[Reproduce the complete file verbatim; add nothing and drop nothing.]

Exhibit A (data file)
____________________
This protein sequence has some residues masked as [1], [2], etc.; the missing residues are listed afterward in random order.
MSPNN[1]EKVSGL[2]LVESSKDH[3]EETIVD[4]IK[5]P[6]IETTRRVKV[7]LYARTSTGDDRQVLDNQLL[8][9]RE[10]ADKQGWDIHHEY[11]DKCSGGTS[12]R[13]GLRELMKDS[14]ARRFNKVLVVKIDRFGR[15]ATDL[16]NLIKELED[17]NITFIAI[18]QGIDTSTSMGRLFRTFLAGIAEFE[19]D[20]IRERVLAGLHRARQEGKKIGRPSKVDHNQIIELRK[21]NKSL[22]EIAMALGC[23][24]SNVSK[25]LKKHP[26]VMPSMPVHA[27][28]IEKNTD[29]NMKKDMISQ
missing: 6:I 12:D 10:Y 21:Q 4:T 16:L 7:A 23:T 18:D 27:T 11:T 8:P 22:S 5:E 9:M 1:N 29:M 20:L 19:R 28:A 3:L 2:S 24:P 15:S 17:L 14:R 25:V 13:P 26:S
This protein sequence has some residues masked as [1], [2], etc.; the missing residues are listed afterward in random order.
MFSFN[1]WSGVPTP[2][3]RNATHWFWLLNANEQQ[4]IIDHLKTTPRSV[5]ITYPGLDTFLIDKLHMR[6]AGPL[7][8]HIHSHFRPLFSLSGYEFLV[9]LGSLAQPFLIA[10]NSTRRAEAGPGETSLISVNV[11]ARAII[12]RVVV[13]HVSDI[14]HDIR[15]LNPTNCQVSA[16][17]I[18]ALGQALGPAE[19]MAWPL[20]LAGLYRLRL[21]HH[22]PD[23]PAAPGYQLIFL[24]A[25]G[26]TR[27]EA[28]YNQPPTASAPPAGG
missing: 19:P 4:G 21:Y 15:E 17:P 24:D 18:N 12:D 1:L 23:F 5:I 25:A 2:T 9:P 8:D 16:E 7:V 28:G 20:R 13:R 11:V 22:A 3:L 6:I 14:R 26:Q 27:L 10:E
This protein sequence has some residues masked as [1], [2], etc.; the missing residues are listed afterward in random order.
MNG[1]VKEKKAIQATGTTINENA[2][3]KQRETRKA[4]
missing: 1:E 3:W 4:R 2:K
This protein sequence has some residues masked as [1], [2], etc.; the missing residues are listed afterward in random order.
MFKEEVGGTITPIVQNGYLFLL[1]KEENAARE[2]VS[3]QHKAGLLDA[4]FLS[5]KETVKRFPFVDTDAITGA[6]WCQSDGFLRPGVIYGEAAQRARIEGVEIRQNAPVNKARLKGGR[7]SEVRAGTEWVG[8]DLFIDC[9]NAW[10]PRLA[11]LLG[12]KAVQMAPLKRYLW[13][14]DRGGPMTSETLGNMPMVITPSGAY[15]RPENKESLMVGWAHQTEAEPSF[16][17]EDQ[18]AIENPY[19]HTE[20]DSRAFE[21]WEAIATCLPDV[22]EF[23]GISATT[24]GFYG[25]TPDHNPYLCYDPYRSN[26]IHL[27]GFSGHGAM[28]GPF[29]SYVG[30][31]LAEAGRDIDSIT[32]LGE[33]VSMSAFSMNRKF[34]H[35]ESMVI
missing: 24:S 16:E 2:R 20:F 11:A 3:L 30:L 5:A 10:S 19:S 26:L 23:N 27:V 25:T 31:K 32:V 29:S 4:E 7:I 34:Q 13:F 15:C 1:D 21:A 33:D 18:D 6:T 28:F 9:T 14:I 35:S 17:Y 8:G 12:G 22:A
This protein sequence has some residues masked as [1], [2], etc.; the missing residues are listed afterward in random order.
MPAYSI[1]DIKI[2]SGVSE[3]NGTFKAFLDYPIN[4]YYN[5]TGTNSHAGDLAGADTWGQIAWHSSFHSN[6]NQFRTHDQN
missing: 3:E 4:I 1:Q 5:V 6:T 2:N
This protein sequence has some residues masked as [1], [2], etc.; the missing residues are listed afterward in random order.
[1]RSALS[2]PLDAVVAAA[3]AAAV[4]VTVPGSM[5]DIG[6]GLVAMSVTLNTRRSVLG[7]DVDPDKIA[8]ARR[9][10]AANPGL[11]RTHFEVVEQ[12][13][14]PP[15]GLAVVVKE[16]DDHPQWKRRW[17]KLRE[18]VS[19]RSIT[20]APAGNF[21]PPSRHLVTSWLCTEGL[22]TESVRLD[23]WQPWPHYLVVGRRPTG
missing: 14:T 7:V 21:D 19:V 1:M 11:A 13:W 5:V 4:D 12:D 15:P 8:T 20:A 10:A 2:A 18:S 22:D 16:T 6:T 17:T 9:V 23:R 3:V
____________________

This protein sequence has some residues masked as [1], [2], etc.; the missing residues are listed afterward in random order.
MSPNN[1]EKVSGL[2]LVESSKDH[3]EETIVD[4]IK[5]P[6]IETTRRVKV[7]LYARTSTGDDRQVLDNQLL[8][9]RE[10]ADKQGWDIHHEY[11]DKCSGGTS[12]R[13]GLRELMKDS[14]ARRFNKVLVVKIDRFGR[15]ATDL[16]NLIKELED[17]NITFIAI[18]QGIDTSTSMGRLFRTFLAGIAEFE[19]D[20]IRERVLAGLHRARQEGKKIGRPSKVDHNQIIELRK[21]NKSL[22]EIAMALGC[23][24]SNVSK[25]LKKHP[26]VMPSMPVHA[27][28]IEKNTD[29]NMKKDMISQ
missing: 6:I 12:D 10:Y 21:Q 4:T 16:L 7:A 23:T 18:D 27:T 11:T 8:P 22:S 5:E 9:M 1:N 29:M 20:L 19:R 28:A 3:L 2:S 24:P 15:S 17:L 14:R 25:V 13:P 26:S
This protein sequence has some residues masked as [1], [2], etc.; the missing residues are listed afterward in random order.
MFSFN[1]WSGVPTP[2][3]RNATHWFWLLNANEQQ[4]IIDHLKTTPRSV[5]ITYPGLDTFLIDKLHMR[6]AGPL[7][8]HIHSHFRPLFSLSGYEFLV[9]LGSLAQPFLIA[10]NSTRRAEAGPGETSLISVNV[11]ARAII[12]RVVV[13]HVSDI[14]HDIR[15]LNPTNCQVSA[16][17]I[18]ALGQALGPAE[19]MAWPL[20]LAGLYRLRL[21]HH[22]PD[23]PAAPGYQLIFL[24]A[25]G[26]TR[27]EA[28]YNQPPTASAPPAGG
missing: 19:P 4:G 21:Y 15:E 17:P 24:D 18:N 12:D 1:L 23:F 5:I 25:A 2:T 9:P 8:D 16:E 7:V 28:G 20:R 13:R 11:V 22:A 3:L 6:I 14:R 26:Q 27:L 10:E
This protein sequence has some residues masked as [1], [2], etc.; the missing residues are listed afterward in random order.
MNG[1]VKEKKAIQATGTTINENA[2][3]KQRETRKA[4]
missing: 1:E 3:W 4:R 2:K
This protein sequence has some residues masked as [1], [2], etc.; the missing residues are listed afterward in random order.
MFKEEVGGTITPIVQNGYLFLL[1]KEENAARE[2]VS[3]QHKAGLLDA[4]FLS[5]KETVKRFPFVDTDAITGA[6]WCQSDGFLRPGVIYGEAAQRARIEGVEIRQNAPVNKARLKGGR[7]SEVRAGTEWVG[8]DLFIDC[9]NAW[10]PRLA[11]LLG[12]KAVQMAPLKRYLW[13][14]DRGGPMTSETLGNMPMVITPSGAY[15]RPENKESLMVGWAHQTEAEPSF[16][17]EDQ[18]AIENPY[19]HTE[20]DSRAFE[21]WEAIATCLPDV[22]EF[23]GISATT[24]GFYG[25]TPDHNPYLCYDPYRSN[26]IHL[27]GFSGHGAM[28]GPF[29]SYVG[30][31]LAEAGRDIDSIT[32]LGE[33]VSMSAFSMNRKF[34]H[35]ESMVI
missing: 24:S 16:E 2:R 20:F 11:A 3:L 30:L 5:A 10:S 19:S 26:L 23:N 27:V 25:T 31:K 32:V 29:S 4:E 7:I 34:Q 13:F 15:C 1:D 21:A 33:D 18:D 6:T 28:F 9:T 14:I 35:S 17:Y 8:G 12:G 22:A
This protein sequence has some residues masked as [1], [2], etc.; the missing residues are listed afterward in random order.
MPAYSI[1]DIKI[2]SGVSE[3]NGTFKAFLDYPIN[4]YYN[5]TGTNSHAGDLAGADTWGQIAWHSSFHSN[6]NQFRTHDQN
missing: 3:E 4:I 1:Q 5:V 6:T 2:N
This protein sequence has some residues masked as [1], [2], etc.; the missing residues are listed afterward in random order.
[1]RSALS[2]PLDAVVAAA[3]AAAV[4]VTVPGSM[5]DIG[6]GLVAMSVTLNTRRSVLG[7]DVDPDKIA[8]ARR[9][10]AANPGL[11]RTHFEVVEQ[12][13][14]PP[15]GLAVVVKE[16]DDHPQWKRRW[17]KLRE[18]VS[19]RSIT[20]APAGNF[21]PPSRHLVTSWLCTEGL[22]TESVRLD[23]WQPWPHYLVVGRRPTG
missing: 14:T 7:V 21:D 19:V 1:M 11:A 13:W 5:V 4:D 12:D 15:P 8:T 20:A 10:A 2:A 18:S 22:D 16:T 6:T 17:T 9:V 23:R 3:V